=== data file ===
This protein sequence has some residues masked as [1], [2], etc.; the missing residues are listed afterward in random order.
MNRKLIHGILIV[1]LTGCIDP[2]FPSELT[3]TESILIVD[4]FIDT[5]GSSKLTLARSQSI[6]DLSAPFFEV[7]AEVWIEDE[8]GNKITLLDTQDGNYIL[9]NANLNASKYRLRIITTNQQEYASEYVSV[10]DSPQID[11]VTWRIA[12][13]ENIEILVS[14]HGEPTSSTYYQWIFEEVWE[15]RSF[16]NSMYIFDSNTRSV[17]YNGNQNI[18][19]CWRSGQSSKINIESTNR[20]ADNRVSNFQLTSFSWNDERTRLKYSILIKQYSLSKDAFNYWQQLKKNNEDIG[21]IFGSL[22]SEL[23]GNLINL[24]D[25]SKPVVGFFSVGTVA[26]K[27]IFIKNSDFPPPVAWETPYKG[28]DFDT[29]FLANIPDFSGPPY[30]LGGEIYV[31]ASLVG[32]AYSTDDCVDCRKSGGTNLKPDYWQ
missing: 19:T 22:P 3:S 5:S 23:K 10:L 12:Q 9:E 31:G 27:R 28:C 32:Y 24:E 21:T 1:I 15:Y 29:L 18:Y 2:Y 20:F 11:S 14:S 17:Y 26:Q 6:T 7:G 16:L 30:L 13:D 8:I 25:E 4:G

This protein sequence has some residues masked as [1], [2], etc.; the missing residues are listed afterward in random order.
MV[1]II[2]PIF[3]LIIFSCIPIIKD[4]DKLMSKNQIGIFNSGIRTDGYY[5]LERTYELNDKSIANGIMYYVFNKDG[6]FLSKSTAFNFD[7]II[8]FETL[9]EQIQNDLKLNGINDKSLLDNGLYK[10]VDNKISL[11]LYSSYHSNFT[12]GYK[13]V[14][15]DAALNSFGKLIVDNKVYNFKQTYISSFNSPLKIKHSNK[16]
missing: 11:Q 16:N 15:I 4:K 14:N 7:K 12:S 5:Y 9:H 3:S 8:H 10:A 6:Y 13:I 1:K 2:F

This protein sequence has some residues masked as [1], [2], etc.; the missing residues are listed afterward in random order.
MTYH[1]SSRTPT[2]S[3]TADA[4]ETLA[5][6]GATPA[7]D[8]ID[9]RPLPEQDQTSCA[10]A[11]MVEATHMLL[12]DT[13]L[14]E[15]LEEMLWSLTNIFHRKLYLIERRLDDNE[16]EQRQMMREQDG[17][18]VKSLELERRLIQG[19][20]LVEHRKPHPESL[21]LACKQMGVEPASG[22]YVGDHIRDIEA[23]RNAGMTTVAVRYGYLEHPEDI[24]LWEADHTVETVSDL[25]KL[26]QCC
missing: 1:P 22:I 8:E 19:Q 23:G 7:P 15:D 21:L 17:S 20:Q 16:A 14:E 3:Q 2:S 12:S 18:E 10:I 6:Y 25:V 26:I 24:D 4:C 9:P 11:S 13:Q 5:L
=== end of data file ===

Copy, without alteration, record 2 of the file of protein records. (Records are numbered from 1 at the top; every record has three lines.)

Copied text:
This protein sequence has some residues masked as [1], [2], etc.; the missing residues are listed afterward in random order.
MV[1]II[2]PIF[3]LIIFSCIPIIKD[4]DKLMSKNQIGIFNSGIRTDGYY[5]LERTYELNDKSIANGIMYYVFNKDG[6]FLSKSTAFNFD[7]II[8]FETL[9]EQIQNDLKLNGINDKSLLDNGLYK[10]VDNKISL[11]LYSSYHSNFT[12]GYK[13]V[14][15]DAALNSFGKLIVDNKVYNFKQTYISSFNSPLKIKHSNK[16]
missing: 11:Q 16:N 15:I 4:K 14:N 7:K 12:S 5:Y 9:H 3:S 8:H 10:A 6:Y 13:I 1:K 2:F